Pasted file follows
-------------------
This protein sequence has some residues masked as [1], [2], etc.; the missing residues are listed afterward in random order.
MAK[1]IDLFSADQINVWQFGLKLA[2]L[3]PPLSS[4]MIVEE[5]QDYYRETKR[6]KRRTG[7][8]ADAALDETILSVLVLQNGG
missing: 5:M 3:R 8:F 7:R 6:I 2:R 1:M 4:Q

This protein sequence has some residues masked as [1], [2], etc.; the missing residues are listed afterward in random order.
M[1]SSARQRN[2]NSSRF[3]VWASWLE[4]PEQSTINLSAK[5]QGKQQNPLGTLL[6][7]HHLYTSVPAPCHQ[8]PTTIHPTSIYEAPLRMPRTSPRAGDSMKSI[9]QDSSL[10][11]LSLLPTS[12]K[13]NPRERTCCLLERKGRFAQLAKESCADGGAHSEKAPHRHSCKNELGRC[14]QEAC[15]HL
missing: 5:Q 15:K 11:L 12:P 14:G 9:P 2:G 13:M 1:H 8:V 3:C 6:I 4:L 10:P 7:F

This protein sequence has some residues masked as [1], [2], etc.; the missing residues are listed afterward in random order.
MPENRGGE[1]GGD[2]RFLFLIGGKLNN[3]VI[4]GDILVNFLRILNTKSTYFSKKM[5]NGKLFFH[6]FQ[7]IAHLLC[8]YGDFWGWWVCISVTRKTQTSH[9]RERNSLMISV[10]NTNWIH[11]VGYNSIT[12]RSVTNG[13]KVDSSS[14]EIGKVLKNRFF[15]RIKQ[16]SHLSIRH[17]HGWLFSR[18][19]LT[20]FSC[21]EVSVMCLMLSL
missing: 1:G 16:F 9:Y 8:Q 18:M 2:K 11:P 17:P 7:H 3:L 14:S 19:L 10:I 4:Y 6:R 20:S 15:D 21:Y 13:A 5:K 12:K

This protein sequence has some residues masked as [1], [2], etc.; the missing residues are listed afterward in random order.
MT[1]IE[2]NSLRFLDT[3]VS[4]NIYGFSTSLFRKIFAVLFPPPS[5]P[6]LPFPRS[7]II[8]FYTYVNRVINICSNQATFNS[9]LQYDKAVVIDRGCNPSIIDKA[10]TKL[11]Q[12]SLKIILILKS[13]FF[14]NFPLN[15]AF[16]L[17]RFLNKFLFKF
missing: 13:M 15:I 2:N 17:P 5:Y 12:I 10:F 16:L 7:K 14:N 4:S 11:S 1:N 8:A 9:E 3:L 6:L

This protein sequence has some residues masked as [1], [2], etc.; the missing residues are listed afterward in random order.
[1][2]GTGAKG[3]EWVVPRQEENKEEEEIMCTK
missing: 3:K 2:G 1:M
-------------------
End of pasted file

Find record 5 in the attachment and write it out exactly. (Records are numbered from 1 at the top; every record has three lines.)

This protein sequence has some residues masked as [1], [2], etc.; the missing residues are listed afterward in random order.
[1][2]GTGAKG[3]EWVVPRQEENKEEEEIMCTK
missing: 3:K 2:G 1:M